After catching the night, we drove upwards on tight serpentines for half an hour. I was sitting right and could look directly into the black abyss next to me – not a nice experience. When we arrived in the next town Ghasa, we all unanimously decided to go to the next guesthouse, which we see and not another meter to drive. We even found a very nice and then fell to bed tired after a delicious Dal Bhat. We did not do anything, but the effort to keep up in the jerking and bouncing jeep was not to be underestimated. And then came the tension of the last half hour in the dark. Anyway, we were all looking forward to our bed.

From Ghasa to Kagbeni

The next morning we went on for a delicious breakfast – and also first on with a bit of a jerk. Only after Kagbeni was the road then eventually better, but only a little. From there, the first big giants of the Himalayas showed themselves: the Daulaughiri and the Nilgiri. This is where the valley of the Kali Gandaki River is the deepest valley in the world, the difference between the mountain peaks and the bottom of the valley is more than 5500m. Truly an impressive place. The climate here is already significantly different than even less kilometers before, it is getting drier and the landscape is getting barren.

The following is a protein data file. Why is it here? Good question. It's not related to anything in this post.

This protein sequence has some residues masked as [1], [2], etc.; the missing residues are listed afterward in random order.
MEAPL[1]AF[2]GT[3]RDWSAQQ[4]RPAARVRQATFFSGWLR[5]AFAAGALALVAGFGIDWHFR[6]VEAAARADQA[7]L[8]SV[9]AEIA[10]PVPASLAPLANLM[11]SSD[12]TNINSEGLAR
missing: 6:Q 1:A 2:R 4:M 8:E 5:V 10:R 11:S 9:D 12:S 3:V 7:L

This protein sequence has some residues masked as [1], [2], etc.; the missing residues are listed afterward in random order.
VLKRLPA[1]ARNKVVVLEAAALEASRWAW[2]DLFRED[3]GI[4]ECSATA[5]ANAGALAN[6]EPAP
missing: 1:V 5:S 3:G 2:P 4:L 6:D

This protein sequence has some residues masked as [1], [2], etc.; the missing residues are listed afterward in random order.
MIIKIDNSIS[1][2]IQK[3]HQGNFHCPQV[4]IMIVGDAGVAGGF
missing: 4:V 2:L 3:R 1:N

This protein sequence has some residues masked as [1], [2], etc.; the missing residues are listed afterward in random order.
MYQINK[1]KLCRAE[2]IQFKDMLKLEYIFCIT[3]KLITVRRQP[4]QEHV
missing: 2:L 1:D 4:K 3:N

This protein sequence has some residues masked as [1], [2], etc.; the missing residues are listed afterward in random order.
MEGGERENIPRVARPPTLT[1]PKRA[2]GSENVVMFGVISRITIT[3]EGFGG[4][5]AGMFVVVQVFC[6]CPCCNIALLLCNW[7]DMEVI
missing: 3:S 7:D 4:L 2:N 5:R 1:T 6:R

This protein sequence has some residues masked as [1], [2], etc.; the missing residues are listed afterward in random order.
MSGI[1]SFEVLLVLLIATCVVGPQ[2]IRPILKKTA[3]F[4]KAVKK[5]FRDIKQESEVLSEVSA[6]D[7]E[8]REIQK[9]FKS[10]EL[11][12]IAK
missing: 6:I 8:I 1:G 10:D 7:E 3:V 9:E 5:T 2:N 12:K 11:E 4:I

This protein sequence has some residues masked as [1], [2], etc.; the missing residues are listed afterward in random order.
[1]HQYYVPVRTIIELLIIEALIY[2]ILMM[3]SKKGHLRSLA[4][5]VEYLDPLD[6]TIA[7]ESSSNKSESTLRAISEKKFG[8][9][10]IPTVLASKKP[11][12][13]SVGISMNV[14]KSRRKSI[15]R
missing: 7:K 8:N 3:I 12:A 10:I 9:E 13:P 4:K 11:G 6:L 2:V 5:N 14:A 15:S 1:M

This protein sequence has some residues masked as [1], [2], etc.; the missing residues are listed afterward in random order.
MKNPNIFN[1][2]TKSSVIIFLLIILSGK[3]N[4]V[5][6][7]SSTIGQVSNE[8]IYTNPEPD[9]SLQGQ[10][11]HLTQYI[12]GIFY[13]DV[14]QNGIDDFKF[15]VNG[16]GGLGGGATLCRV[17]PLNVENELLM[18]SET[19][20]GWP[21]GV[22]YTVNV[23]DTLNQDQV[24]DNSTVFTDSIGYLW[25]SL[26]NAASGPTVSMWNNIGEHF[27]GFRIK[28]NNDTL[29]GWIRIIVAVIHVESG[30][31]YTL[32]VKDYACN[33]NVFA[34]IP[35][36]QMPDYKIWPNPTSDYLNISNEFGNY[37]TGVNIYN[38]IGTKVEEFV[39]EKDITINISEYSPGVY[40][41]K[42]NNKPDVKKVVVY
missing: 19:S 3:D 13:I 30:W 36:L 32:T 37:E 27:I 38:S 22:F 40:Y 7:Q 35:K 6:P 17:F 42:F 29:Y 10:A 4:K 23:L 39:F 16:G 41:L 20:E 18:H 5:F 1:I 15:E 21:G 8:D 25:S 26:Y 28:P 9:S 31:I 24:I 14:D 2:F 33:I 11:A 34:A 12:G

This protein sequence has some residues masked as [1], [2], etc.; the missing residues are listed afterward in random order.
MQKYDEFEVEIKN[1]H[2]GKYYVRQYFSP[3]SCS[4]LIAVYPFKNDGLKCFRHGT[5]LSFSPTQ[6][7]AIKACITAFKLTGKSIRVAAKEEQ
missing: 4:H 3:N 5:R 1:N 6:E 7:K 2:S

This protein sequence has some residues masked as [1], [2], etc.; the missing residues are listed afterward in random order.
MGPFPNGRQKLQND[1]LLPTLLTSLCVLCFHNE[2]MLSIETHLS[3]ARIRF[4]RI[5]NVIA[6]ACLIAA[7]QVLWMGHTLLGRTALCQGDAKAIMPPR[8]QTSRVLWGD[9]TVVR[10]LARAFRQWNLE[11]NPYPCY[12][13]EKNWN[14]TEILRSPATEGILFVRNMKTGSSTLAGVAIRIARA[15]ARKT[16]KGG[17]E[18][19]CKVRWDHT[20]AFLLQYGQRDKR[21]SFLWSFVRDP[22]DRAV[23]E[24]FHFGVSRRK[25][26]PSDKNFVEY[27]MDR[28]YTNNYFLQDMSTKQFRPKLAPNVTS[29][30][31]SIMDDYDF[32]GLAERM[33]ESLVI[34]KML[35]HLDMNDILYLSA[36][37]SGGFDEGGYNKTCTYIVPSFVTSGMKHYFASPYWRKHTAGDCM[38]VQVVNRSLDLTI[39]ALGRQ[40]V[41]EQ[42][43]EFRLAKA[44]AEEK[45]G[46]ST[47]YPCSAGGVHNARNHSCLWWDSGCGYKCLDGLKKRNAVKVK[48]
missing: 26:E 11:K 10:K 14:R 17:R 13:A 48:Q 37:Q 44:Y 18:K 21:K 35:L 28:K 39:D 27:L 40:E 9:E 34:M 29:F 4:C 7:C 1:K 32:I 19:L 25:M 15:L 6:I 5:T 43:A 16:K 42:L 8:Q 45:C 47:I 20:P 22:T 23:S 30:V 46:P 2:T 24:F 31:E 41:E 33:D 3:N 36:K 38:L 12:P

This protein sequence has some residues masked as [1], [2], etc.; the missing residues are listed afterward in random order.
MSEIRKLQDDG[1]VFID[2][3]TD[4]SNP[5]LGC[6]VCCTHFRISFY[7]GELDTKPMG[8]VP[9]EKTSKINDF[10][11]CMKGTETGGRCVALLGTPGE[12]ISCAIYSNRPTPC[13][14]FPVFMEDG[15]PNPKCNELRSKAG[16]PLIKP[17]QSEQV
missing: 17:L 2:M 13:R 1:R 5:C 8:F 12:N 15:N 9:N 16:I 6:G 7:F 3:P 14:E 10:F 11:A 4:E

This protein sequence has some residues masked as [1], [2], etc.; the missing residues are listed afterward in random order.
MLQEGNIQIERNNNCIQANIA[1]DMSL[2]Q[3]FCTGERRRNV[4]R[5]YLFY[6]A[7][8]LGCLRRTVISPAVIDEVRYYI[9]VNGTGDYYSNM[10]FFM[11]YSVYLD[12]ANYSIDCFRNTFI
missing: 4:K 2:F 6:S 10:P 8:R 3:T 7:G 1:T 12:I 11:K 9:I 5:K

In Marpha we then had a lunch break and a long walk. We were there at the beginning of March still very early in the season, so many shops and hotels were still closed. So it was a very different experience for me than the last time in the high season, when it was very busy. After a short climb to the monastery with a wonderful view we went back and after a quick lunch we continued to the last part to Jomsom, where we were to meet our porters.

Dil was still very close to getting our permits, but he had sent them with the carriers in the night bus from Kathmandu. The day before that had already caused problems, since we had already entered the Annapurna Conservation Area in Tatopani and the official did not want to accept our copy. Only by a call from the top we were allowed to continue. In Jomsom, however, it was no longer just a copy, so that our carriers with all the papers went here.

After all formalities could be clarified quickly, then it went on the last stretch to Kagbeni, always along the Kali Gandaki. Unfortunately, the weather got worse, so it even snowed a little when we arrived, and our walk in Kagbeni was very short. Happy to have finally arrived and to be able to rest our tired and shaken bones, we went to bed early. Outside, you could hear the heavy storm shaking the thick walls of the guesthouse all night, and somehow we all got a little nervous. Tomorrow, our big adventure was about to start: our hike to the capital of the forbidden kingdom Mustang. What would we expect?

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Christina Cherry